And the area of the three stations remembers Misha Shamonin.
Their bones are mixed with the bones of other people in the pit. Under-lived lives, lives interrupted by an executioner in brown leather apron and brown leggings, lives which were meant to hold in store love, friendship, a million troubles, morning coffee, evening feasts with friends, college, work, queues in shops, trips to Sochi on vacation, meetings at Pushkin, a game of volleyball, a small dacha in the woods outside Moscow, where it’s so nice to have tea on the veranda.
Author: Alexey Polikovsky ~ Новая Газета
The resurrection of Stalin as a national hero can be viewed as a symptom of a larger problem in Russia, namely, the general treatment of the revolution that brought him to power. The Bolshevik Revolution of 1917 retains a ‘sacred aura’ in official Russian consciousness, as if the massive sacrifices made by the people as a result of the so-called ‘Great October Socialist Revolution’ could not have been for nothing, and therefore life for ordinary people in Russia today can’t really be all that bad. But now it has gone further than a reluctance to criticize. At the end of August, an article by Paul Goble appeared on the Window on Eurasia blog highlighting Russia’s current policy of re-glorifying the Soviet past. Russian Minister of Culture Vladimir Medinsky is quoted saying that Moscow now faces the task of ‘opposing those who try to denigrate what the Soviet Union accomplished,’ and how people must ‘relate to epic Soviet heroes… in the same way as one does to canonized saints in the church.’ Medinsky is not acting alone. The new policy stems from Putin’s own characterization of the collapse of the USSR as ‘the greatest geopolitical tragedy of the 20th century.’ Medinsky adds to the sentiment by describing the Bolshevik Revolution of 1917 as ‘the most important event of the last two thousand years.’
Even supposing Medinsky’s outlandish declaration about the Russian Revolution’s importance is true, it is not true that every ‘important’ event is a ‘good’ one, the memory of which should be preserved and cherished forever. The 1917 revolution in Russia was the ‘midwife’ of unspeakable tragedy on a massive scale and over a protracted period. It ruined the lives of millions and plunged a great civilization into terror, tyranny, famine, war, disease, ecological disaster, squalor and scarcity for generations. After seven decades, the revolutionary state collapsed, bringing yet more suffering and dislocation upon ordinary people as Soviet society disintegrated. And while there may be a sense of the inevitable in hindsight about any genuine revolution, a sense of inevitability should not be confused with a sense of virtuousness. The leaders of the Russian Revolution were sadistic, power-hungry murderers, and their nature amply manifested itself in the development of the Soviet state.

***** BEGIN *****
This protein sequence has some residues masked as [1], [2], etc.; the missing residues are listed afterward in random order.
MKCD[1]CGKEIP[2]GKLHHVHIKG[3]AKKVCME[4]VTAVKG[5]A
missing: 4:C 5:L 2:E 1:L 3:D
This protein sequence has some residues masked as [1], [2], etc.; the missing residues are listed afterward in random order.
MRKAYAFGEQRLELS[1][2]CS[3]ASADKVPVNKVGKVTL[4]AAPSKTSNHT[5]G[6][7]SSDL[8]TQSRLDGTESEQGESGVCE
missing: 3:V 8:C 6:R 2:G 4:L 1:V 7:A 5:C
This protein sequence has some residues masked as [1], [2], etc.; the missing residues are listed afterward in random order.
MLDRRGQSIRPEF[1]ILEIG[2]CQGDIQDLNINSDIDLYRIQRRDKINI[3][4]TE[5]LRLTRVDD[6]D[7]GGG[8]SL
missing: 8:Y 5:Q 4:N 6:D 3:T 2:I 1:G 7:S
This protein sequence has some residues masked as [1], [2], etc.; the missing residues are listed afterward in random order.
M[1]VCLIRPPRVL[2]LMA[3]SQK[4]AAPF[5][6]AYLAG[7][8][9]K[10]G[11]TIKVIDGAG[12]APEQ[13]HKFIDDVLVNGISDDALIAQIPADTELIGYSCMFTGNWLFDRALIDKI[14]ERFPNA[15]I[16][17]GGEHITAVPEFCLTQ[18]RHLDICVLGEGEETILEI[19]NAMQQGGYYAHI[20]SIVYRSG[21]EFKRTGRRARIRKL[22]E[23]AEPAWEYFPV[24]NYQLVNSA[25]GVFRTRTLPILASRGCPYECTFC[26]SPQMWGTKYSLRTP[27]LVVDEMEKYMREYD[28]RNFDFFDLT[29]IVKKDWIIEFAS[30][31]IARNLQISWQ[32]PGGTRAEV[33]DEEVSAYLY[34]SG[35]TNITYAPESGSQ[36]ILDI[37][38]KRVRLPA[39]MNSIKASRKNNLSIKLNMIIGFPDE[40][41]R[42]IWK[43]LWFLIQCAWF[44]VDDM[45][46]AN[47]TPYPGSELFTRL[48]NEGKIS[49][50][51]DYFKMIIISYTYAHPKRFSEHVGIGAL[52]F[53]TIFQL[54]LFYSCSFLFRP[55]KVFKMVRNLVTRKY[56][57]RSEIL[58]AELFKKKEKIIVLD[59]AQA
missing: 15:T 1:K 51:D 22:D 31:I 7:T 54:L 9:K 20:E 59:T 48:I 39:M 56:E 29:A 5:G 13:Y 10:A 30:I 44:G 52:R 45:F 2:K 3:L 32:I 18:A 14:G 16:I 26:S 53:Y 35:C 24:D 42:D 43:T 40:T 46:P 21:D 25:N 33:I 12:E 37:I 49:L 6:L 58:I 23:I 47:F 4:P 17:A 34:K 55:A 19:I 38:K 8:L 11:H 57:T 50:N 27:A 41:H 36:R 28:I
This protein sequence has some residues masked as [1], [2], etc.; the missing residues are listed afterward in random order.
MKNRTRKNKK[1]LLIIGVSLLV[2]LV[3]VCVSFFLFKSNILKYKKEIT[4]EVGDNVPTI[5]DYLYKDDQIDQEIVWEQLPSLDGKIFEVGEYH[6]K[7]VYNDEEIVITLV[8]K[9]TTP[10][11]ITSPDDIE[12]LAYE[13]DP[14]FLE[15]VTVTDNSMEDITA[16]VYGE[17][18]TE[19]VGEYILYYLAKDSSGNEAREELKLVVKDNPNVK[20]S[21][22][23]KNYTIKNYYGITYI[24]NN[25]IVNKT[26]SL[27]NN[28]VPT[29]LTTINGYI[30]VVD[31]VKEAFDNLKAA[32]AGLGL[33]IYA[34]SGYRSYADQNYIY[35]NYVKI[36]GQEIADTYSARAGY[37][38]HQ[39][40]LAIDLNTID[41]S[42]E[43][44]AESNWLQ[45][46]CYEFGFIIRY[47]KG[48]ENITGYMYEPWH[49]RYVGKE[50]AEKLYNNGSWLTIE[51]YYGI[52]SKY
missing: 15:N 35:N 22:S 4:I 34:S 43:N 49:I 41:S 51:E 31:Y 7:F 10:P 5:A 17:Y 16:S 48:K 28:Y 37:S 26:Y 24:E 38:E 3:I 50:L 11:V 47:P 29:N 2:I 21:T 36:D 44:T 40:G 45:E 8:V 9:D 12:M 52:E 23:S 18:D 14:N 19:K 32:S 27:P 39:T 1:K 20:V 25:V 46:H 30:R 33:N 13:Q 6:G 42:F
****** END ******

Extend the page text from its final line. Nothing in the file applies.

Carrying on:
A revolution is a social and political upheaval so profound that it transforms the institutional underpinnings of the state. The state’s legal system itself undergoes a transformation, guided by the new ‘universal’ and ‘self-evident’ principles that the revolution’s leaders propagate. Yet history has witnessed both ‘good’ and ‘bad’ revolutions, and any decent human being should be able to discern between them. Some revolutions result – after a period of uncertainty and instability – in better societies for ordinary citizens. Others change the situation drastically for the worse. The Russian Revolution falls into the latter category.